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Abstract / Description of output
Hybridisation can facilitate both evolutionary diversification and extinction and has had a critical role in plant evolution, with ~25% of species known to hybridise in some temperate floras. However, in the species-rich neotropical flora, hybridisation’s role in the evolution of diversity remains unclear. Our review examines studies of hybridisation in seed plants from across the Neotropics, and explores its outcomes on neotropical plant evolution. We review studies on a per-biome basis and a spectrum of evolutionary outcomes from hybridisation are evident across neotropical biomes and taxa. These range from short-term impacts, such as the broadening of ecological amplitude in hybrid progeny with transgressive phenotypes and genetic swamping, through to long term impacts such as the generation of new lineages. Among these studies certain themes emerge, such as the pervasive hybridisation among species-rich plant radiations from the Andean Páramos, suggesting a role for hybridisation in rapid diversification events. Finally, we highlight that hybridisation is relatively understudied in the neotropical flora despite its remarkable species-richness. The advent of genomic techniques can facilitate the study of hybridisation and its effects in understudied biomes and plant groups. The increasing availability of genomic resources will eventually allow comparisons between tropical and temperate floras and therefore shed light on hybridisation’s evolutionary impacts across the latitudinal biodiversity gradient.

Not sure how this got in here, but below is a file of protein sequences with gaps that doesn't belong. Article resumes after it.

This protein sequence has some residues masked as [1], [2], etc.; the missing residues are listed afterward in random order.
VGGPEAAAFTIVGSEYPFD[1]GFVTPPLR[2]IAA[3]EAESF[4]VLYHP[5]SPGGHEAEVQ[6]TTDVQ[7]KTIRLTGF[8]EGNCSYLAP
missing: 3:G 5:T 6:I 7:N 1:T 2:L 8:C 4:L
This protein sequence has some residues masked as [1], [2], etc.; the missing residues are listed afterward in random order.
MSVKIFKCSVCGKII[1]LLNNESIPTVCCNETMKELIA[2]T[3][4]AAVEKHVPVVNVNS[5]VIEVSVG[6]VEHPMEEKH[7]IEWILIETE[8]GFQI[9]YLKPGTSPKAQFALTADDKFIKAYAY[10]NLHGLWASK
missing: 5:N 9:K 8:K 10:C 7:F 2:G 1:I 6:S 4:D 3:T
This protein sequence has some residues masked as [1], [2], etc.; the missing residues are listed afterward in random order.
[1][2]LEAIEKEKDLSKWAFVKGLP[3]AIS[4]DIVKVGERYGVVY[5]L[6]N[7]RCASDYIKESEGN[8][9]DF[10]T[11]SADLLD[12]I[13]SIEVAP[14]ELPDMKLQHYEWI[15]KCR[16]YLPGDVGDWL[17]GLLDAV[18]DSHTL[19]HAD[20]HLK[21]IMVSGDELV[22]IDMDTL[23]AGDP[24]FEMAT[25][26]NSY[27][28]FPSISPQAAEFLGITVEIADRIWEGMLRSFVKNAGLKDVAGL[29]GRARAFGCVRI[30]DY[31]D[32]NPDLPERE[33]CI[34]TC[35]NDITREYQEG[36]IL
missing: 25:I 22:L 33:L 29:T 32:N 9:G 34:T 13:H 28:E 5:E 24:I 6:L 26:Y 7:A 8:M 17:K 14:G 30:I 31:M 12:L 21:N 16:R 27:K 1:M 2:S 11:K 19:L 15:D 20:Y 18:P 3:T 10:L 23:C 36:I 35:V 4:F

Keywords / Materials (for Non-textual outputs)
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- 1 Active
1/06/21 → 31/05/24